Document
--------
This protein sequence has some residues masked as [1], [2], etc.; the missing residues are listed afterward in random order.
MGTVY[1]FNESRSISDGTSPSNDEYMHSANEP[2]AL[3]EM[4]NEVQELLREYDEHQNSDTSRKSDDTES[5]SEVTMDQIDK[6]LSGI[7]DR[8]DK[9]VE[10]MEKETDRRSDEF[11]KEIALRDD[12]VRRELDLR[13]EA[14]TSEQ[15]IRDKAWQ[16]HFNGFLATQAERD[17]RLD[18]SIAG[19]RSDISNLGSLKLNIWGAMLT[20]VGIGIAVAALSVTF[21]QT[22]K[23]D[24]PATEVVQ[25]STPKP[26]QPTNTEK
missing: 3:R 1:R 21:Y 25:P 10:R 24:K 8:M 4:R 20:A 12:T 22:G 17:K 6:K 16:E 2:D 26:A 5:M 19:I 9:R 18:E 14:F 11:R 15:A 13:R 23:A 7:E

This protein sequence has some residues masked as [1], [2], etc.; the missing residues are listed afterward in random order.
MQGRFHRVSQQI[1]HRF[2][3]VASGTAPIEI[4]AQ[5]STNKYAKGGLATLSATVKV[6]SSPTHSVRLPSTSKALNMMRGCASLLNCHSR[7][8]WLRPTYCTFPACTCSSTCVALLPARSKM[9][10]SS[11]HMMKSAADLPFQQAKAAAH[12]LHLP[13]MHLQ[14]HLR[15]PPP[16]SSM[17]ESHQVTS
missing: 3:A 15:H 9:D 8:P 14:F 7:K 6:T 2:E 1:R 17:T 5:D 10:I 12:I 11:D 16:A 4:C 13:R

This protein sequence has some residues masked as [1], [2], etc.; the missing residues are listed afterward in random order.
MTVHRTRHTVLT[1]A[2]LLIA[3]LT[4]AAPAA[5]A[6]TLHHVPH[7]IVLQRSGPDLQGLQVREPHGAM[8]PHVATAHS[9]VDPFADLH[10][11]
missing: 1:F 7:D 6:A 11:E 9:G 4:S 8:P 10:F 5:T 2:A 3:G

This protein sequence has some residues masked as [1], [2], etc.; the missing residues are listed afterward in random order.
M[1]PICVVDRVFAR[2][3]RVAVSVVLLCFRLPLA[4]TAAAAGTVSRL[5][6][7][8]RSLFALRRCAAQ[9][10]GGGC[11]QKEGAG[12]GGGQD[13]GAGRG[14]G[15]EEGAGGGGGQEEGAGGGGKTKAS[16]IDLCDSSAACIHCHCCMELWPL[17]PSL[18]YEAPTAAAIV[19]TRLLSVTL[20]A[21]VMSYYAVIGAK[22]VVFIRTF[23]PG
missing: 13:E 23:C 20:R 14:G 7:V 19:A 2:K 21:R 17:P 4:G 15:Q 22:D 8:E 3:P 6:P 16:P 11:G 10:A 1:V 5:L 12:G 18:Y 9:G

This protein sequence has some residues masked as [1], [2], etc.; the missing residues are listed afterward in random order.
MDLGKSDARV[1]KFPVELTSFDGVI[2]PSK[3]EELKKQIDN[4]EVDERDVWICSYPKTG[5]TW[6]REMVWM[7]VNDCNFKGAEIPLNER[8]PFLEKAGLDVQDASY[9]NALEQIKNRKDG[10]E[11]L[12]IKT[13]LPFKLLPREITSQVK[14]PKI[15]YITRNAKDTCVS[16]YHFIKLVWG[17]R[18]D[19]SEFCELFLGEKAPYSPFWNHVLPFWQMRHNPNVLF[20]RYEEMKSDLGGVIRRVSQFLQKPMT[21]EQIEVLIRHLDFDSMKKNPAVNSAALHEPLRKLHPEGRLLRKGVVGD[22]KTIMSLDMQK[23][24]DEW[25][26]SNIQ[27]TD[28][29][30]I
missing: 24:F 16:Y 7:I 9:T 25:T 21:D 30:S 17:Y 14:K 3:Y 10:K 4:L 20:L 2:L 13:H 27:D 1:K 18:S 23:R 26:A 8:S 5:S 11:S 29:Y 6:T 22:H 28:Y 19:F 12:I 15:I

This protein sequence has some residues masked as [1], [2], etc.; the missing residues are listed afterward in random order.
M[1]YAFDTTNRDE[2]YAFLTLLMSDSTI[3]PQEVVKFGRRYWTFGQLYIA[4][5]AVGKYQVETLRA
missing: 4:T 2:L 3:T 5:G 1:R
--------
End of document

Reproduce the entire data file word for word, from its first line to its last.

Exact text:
This protein sequence has some residues masked as [1], [2], etc.; the missing residues are listed afterward in random order.
MGTVY[1]FNESRSISDGTSPSNDEYMHSANEP[2]AL[3]EM[4]NEVQELLREYDEHQNSDTSRKSDDTES[5]SEVTMDQIDK[6]LSGI[7]DR[8]DK[9]VE[10]MEKETDRRSDEF[11]KEIALRDD[12]VRRELDLR[13]EA[14]TSEQ[15]IRDKAWQ[16]HFNGFLATQAERD[17]RLD[18]SIAG[19]RSDISNLGSLKLNIWGAMLT[20]VGIGIAVAALSVTF[21]QT[22]K[23]D[24]PATEVVQ[25]STPKP[26]QPTNTEK
missing: 3:R 1:R 21:Y 25:P 10:R 24:K 8:M 4:R 20:A 12:T 22:G 17:K 6:K 16:E 2:D 26:A 5:M 19:I 9:R 18:E 14:F 11:R 15:A 13:R 23:A 7:E

This protein sequence has some residues masked as [1], [2], etc.; the missing residues are listed afterward in random order.
MQGRFHRVSQQI[1]HRF[2][3]VASGTAPIEI[4]AQ[5]STNKYAKGGLATLSATVKV[6]SSPTHSVRLPSTSKALNMMRGCASLLNCHSR[7][8]WLRPTYCTFPACTCSSTCVALLPARSKM[9][10]SS[11]HMMKSAADLPFQQAKAAAH[12]LHLP[13]MHLQ[14]HLR[15]PPP[16]SSM[17]ESHQVTS
missing: 3:A 15:H 9:D 8:P 14:F 7:K 6:T 2:E 1:R 17:T 5:D 10:I 12:I 11:D 16:A 4:C 13:R

This protein sequence has some residues masked as [1], [2], etc.; the missing residues are listed afterward in random order.
MTVHRTRHTVLT[1]A[2]LLIA[3]LT[4]AAPAA[5]A[6]TLHHVPH[7]IVLQRSGPDLQGLQVREPHGAM[8]PHVATAHS[9]VDPFADLH[10][11]
missing: 1:F 7:D 6:A 11:E 9:G 4:S 8:P 10:F 5:T 2:A 3:G

This protein sequence has some residues masked as [1], [2], etc.; the missing residues are listed afterward in random order.
M[1]PICVVDRVFAR[2][3]RVAVSVVLLCFRLPLA[4]TAAAAGTVSRL[5][6][7][8]RSLFALRRCAAQ[9][10]GGGC[11]QKEGAG[12]GGGQD[13]GAGRG[14]G[15]EEGAGGGGGQEEGAGGGGKTKAS[16]IDLCDSSAACIHCHCCMELWPL[17]PSL[18]YEAPTAAAIV[19]TRLLSVTL[20]A[21]VMSYYAVIGAK[22]VVFIRTF[23]PG
missing: 13:E 23:C 20:R 14:G 7:V 19:A 2:K 21:R 17:P 4:G 15:Q 22:D 8:E 3:P 6:P 16:P 11:G 10:A 1:V 5:L 12:G 18:Y 9:G

This protein sequence has some residues masked as [1], [2], etc.; the missing residues are listed afterward in random order.
MDLGKSDARV[1]KFPVELTSFDGVI[2]PSK[3]EELKKQIDN[4]EVDERDVWICSYPKTG[5]TW[6]REMVWM[7]VNDCNFKGAEIPLNER[8]PFLEKAGLDVQDASY[9]NALEQIKNRKDG[10]E[11]L[12]IKT[13]LPFKLLPREITSQVK[14]PKI[15]YITRNAKDTCVS[16]YHFIKLVWG[17]R[18]D[19]SEFCELFLGEKAPYSPFWNHVLPFWQMRHNPNVLF[20]RYEEMKSDLGGVIRRVSQFLQKPMT[21]EQIEVLIRHLDFDSMKKNPAVNSAALHEPLRKLHPEGRLLRKGVVGD[22]KTIMSLDMQK[23][24]DEW[25][26]SNIQ[27]TD[28][29][30]I
missing: 24:F 16:Y 7:I 9:T 25:T 21:D 30:S 17:Y 14:K 3:Y 10:K 4:L 20:L 2:L 13:H 27:D 1:K 18:S 23:R 26:A 8:S 5:S 11:S 29:Y 6:T 22:H 28:Y 19:F 12:I 15:I

This protein sequence has some residues masked as [1], [2], etc.; the missing residues are listed afterward in random order.
M[1]YAFDTTNRDE[2]YAFLTLLMSDSTI[3]PQEVVKFGRRYWTFGQLYIA[4][5]AVGKYQVETLRA
missing: 4:T 2:L 3:T 5:G 1:R